Instrumental variable methods for a binary outcome were used to informatively address non-compliance in a randomised trial in surgery

Jonathan A Cook, Graeme S Maclennan, Tom Palmer, Noemi Lois, Richard Emsley

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Abstract

OBJECTIVES: Randomisation can be used as an instrumental variable (IV) to account for unmeasured confounding when seeking to assess the impact of non-compliance with treatment allocation in a randomised trial. We present and compare different methods to calculate the treatment effect on a binary outcome as a rate ratio in a randomised surgical trial.

STUDY DESIGN AND SETTING: The effectiveness of peeling versus not peeling the internal limiting membrane of the retina as part of the surgery for a full thickness macular hole. We compared IV based estimates (non-parametric causal bound, and two stage residual inclusion approach [2SRI] with standard treatment effect measures (intention to treat [ITT], per protocol [PP] and treatment received [TR]). Compliance was defined in two ways (initial and up to time point of interest). Poisson regression was used for the model based approaches with robust standard errors to calculate the risk ratio with 95% confidence intervals.

RESULTS: Results were similar for 1-month macular hole status across methods. For 3- and 6-month macular hole status, non-parametric causal bounds provided a narrower range of uncertainty than other methods, though still had substantial imprecision. For 3-month macular hole status, the TR estimate was substantially different from the other point estimates.

CONCLUSION: Non-parametric causal bound approaches are a useful addition to an IV estimation approach, which tend to have large levels of uncertainty. Methods which allow risk ratios to be calculated when addressing non-compliance in randomised trials exist and may be superior to standard estimates. Further research is needed to explore the properties of different IV methods in a broad range of RCT scenarios.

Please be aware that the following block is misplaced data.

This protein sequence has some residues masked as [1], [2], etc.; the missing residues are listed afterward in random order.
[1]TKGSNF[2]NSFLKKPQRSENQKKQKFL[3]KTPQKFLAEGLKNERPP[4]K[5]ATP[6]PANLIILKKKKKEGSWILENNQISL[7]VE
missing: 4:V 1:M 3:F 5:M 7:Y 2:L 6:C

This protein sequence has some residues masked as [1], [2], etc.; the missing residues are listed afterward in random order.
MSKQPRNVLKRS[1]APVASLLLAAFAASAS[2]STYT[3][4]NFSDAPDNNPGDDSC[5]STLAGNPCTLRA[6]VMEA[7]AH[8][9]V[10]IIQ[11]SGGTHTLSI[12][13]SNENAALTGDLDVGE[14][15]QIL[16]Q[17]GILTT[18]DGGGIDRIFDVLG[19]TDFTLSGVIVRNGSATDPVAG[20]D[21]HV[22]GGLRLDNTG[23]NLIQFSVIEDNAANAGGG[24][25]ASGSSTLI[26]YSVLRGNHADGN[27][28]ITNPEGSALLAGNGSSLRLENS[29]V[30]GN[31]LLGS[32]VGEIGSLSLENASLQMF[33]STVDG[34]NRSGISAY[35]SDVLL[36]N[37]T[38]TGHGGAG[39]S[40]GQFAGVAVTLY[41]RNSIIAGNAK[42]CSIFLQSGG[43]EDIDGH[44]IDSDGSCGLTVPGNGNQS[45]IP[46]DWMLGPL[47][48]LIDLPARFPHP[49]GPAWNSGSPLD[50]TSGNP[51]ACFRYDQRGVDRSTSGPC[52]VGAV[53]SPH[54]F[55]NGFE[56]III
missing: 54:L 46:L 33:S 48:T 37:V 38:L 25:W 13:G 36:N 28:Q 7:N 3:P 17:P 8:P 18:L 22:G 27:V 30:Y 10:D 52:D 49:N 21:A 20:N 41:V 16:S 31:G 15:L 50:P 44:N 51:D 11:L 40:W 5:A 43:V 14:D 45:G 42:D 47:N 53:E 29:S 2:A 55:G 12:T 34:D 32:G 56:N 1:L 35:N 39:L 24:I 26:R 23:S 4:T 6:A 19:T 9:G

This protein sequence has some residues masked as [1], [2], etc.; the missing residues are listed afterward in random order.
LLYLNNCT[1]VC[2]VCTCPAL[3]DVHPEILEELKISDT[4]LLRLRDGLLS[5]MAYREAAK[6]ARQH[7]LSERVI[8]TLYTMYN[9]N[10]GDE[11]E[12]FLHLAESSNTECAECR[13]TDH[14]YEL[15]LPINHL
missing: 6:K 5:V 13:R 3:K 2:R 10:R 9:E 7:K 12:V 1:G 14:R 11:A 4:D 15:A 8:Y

Original languageEnglish
Pages (from-to)126-132
Number of pages7
JournalJournal of Clinical Epidemiology
Volume96
Early online date20 Nov 2017
DOIs
Publication statusPublished - Apr 2018

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Retinal Perforations
Uncertainty
Odds Ratio
Therapeutics
Clinical Protocols
Random Allocation
Compliance
Retina
Confidence Intervals
Membranes
Research

Keywords

  • Journal Article
  • instrumental variable
  • RCT
  • non-compliance
  • binary
  • causal modelling
  • risk ratio

Cite this

Instrumental variable methods for a binary outcome were used to informatively address non-compliance in a randomised trial in surgery. / Cook, Jonathan A; Maclennan, Graeme S; Palmer, Tom ; Lois, Noemi; Emsley, Richard.

In: Journal of Clinical Epidemiology, Vol. 96, 04.2018, p. 126-132.

Research output: Contribution to journalArticle

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abstract = "OBJECTIVES: Randomisation can be used as an instrumental variable (IV) to account for unmeasured confounding when seeking to assess the impact of non-compliance with treatment allocation in a randomised trial. We present and compare different methods to calculate the treatment effect on a binary outcome as a rate ratio in a randomised surgical trial.STUDY DESIGN AND SETTING: The effectiveness of peeling versus not peeling the internal limiting membrane of the retina as part of the surgery for a full thickness macular hole. We compared IV based estimates (non-parametric causal bound, and two stage residual inclusion approach [2SRI] with standard treatment effect measures (intention to treat [ITT], per protocol [PP] and treatment received [TR]). Compliance was defined in two ways (initial and up to time point of interest). Poisson regression was used for the model based approaches with robust standard errors to calculate the risk ratio with 95{\%} confidence intervals.RESULTS: Results were similar for 1-month macular hole status across methods. For 3- and 6-month macular hole status, non-parametric causal bounds provided a narrower range of uncertainty than other methods, though still had substantial imprecision. For 3-month macular hole status, the TR estimate was substantially different from the other point estimates.CONCLUSION: Non-parametric causal bound approaches are a useful addition to an IV estimation approach, which tend to have large levels of uncertainty. Methods which allow risk ratios to be calculated when addressing non-compliance in randomised trials exist and may be superior to standard estimates. Further research is needed to explore the properties of different IV methods in a broad range of RCT scenarios.",